Appeal from the Circuit Court of the 10th Judicial Circuit, Peoria County, Illinois, No. 05--MH--39 Honorable Stephen A. Kouri, Judge, Presiding.
The opinion of the court was delivered by: Justice Barry
Modified Upon Denial of Rehearing May 23, 2006.
The State filed a petition asking the trial court to involuntarily admit the respondent, John N., to a mental health facility. The respondent had been transported to the facility by emergency medical personnel and a police officer. The petition was signed by one of the emergency medical personnel. The trial court found the respondent to be a person subject to involuntary admission. Later, the court also found the respondent to be a person subject to involuntary administration of psychotropic medication. The respondent appealed from both orders, and the appeals were consolidated by this court. On appeal, the respondent argues that because the petition was not signed by a peace officer, as required by statute, both orders are void. The State agrees.
Because the State confessed error in this case, initially we issued a minute order reversing both of the trial court's orders. The respondent then submitted a motion requesting that we publish this case as an opinion. The State did not object to the respondent's motion. We have granted the respondent's motion and now issue this opinion.
The relevant statute states that if the person who is the subject of an emergency petition for involuntary admission is taken into custody and is transported to a mental health facility by a peace officer, the officer shall complete the petition. 405 ILCS 5/3--606 (West 2004). Under such circumstances, the failure of the officer to complete the petition is reversible error. In re Demir, 322 Ill. App. 3d 989, 751 N.E.2d 616 (2001). Failure to comply with the statutory requirements for involuntary admission renders the trial court's judgment erroneous and of no effect. In re George O., 314 Ill. App. 3d 1044, 734 N.E.2d 13 (2000). Because this issue involves the interpretation of a statute, which is a question of law, the standard of review is de novo. George O., 314 Ill. App. 3d 1044, 734 N.E.2d 13.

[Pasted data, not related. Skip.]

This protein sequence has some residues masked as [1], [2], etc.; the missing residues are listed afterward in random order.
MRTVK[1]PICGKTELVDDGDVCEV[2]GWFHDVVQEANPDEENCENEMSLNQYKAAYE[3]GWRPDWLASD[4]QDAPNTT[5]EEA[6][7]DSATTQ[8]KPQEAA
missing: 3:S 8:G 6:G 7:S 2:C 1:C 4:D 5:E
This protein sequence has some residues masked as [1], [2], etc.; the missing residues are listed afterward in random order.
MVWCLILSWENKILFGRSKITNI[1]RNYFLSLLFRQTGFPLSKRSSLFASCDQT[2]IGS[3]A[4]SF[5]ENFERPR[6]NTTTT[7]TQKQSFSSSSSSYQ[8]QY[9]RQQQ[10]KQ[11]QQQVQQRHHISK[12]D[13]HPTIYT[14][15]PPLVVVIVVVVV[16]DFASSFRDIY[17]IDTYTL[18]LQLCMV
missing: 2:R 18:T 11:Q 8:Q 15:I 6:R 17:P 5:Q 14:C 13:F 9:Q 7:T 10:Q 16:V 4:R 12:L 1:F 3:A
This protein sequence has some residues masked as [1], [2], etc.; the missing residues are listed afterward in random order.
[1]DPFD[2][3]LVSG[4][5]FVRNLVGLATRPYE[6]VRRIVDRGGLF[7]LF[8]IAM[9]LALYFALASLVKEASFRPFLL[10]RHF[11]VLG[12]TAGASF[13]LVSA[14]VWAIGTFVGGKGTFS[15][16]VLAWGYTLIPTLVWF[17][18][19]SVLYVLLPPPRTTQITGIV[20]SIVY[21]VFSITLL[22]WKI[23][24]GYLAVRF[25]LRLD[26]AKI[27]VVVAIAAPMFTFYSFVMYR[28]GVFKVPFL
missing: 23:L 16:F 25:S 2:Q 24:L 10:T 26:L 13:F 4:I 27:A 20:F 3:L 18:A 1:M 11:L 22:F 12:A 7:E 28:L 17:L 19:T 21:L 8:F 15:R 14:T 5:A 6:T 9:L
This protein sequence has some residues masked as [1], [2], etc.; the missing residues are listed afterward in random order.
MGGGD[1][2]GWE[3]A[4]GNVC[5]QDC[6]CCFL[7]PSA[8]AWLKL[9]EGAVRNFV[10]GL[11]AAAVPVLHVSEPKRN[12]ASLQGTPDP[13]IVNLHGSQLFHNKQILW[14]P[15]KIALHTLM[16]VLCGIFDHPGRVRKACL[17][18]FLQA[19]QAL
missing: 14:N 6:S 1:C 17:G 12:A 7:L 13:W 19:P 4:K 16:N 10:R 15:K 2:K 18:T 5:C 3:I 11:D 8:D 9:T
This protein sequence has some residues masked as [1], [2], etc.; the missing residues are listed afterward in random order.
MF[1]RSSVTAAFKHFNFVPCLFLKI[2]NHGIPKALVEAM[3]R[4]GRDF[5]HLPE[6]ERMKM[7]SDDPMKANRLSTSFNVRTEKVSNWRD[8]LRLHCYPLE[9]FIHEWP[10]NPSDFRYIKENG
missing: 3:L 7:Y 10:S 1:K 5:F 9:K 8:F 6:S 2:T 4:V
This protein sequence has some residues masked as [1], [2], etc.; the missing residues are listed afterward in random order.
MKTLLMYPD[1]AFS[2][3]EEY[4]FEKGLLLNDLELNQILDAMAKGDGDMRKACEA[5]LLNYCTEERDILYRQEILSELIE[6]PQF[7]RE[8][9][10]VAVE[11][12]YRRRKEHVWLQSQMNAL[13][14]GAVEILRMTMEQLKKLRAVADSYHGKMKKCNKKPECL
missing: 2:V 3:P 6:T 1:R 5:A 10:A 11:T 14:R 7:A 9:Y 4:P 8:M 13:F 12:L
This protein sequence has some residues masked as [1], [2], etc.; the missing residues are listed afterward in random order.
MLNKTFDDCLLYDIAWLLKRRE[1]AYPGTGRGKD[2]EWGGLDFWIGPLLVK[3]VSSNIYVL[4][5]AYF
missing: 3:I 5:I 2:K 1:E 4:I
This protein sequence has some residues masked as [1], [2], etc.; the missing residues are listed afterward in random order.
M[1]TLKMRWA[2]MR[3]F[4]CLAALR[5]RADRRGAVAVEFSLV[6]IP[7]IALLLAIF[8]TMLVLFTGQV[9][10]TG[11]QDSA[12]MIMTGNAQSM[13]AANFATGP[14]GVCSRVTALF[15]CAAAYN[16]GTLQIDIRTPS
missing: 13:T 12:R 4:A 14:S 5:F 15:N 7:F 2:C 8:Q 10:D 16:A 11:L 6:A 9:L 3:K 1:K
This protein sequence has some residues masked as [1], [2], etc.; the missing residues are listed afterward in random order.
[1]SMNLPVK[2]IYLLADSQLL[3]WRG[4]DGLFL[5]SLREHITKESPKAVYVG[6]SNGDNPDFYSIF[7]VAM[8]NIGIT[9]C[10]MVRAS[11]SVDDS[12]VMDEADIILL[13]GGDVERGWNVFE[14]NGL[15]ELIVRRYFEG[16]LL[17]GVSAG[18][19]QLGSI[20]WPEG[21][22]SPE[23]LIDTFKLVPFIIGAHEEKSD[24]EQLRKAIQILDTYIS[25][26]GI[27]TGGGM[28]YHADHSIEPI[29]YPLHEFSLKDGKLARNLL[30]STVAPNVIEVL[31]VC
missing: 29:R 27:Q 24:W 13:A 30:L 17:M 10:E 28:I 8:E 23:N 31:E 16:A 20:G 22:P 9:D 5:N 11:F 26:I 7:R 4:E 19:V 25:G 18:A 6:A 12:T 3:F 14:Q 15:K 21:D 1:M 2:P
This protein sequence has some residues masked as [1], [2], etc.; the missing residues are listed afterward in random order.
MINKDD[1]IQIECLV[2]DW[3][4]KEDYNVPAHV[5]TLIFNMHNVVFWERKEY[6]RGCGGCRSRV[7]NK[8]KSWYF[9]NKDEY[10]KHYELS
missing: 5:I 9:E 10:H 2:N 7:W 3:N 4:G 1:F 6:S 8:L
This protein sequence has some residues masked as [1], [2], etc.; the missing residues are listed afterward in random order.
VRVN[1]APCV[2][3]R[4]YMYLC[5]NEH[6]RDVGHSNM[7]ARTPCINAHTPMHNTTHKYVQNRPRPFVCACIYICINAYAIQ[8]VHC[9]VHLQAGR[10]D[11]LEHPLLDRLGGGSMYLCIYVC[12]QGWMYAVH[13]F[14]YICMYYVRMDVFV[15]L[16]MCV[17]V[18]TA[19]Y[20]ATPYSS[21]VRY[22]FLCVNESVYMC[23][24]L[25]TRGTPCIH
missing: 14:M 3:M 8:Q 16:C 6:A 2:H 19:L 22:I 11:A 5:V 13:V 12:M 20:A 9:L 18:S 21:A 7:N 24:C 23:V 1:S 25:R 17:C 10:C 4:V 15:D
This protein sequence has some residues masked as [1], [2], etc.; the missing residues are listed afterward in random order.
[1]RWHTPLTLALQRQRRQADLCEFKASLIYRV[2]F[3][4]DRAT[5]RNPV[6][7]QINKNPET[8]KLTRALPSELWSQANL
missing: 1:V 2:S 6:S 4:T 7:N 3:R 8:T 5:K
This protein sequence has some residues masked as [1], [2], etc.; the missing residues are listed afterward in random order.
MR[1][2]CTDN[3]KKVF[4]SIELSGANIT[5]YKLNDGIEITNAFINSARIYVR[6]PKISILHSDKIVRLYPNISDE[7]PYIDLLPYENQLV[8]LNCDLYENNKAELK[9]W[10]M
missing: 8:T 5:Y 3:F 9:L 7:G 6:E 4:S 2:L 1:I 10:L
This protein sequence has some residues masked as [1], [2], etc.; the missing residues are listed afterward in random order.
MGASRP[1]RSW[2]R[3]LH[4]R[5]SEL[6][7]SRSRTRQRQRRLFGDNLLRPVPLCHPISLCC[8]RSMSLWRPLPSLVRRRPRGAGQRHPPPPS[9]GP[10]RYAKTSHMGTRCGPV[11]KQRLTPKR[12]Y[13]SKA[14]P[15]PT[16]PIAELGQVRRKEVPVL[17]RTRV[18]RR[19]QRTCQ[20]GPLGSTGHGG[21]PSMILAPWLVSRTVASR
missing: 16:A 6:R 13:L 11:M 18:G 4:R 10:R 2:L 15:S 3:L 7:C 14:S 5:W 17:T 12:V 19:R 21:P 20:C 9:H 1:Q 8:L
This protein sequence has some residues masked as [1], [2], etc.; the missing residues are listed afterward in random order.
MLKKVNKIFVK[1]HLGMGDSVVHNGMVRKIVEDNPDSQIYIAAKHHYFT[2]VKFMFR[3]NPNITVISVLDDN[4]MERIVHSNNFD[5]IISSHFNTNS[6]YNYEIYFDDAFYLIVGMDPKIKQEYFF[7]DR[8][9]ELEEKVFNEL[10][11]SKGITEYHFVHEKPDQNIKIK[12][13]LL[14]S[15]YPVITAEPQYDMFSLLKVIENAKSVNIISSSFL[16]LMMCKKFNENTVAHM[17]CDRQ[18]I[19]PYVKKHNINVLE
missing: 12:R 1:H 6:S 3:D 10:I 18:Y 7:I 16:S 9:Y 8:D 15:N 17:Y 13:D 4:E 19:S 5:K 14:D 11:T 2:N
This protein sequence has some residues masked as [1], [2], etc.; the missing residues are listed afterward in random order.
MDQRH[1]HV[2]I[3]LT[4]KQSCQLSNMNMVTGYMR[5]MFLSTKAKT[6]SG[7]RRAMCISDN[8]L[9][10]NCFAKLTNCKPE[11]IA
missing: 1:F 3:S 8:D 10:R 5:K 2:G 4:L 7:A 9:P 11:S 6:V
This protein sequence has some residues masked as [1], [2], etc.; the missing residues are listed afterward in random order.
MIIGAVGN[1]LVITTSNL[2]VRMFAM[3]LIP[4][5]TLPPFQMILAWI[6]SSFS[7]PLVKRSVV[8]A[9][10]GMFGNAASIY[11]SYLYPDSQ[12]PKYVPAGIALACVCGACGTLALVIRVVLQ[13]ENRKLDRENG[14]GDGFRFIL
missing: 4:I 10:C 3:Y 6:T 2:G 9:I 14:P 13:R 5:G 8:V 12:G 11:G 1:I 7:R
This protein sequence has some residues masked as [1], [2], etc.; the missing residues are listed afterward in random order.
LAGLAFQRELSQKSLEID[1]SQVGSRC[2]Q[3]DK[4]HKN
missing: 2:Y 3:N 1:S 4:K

In this case, the police officer who took the respondent into custody and transported him to a mental health facility failed to complete the petition for involuntary admission, as required by statute. Under Demir and George O., the trial court erred as a matter of law by involuntarily admitting the respondent. Therefore, we reverse the Peoria County circuit court's order ruling that the respondent is a person subject to involuntary admission.
We also reverse the circuit court's order regarding the involuntary administration of psychotropic medication. Pursuant to the relevant statute, a court may authorize administration of involuntary treatment to a "recipient of services." 405 ILCS 5/2--107.1 (West 2004). Under the Mental Health and Developmental Disabilities Code (Code) (405 ILCS 5/1--100 et seq. (West 2004)), a "recipient of services" is defined as a person who has received or is receiving treatment. 405 ILCS 5/1--123 (West 2004). Treatment, for purposes of the Code, includes, but is not limited to, hospitalization, partial hospitalization, outpatient services, examination, diagnosis, evaluation, care, training, psychotherapy, pharmaceuticals, and other services provided for recipients by mental health facilities. 405 ILCS 5/1--128 (West 2004).
Under the facts of the instant case, the circuit court's order was dependent upon the respondent currently receiving treatment as an inpatient at a mental health facility. See 405 ILCS 5/2--107.1 (West 2004). Because we reversed the order concerning the respondent's involuntary admission, he will no longer be receiving such treatment at the mental health facility and therefore no longer qualifies as a "recipient of services" for involuntary administration of medication.
For the foregoing reasons, we reverse the Peoria County circuit court's orders to (1) involuntarily admit the respondent; and (2) involuntarily administer psychotropic medication to the respondent.
Involuntary admission order reversed; involuntary administration of psychotropic ...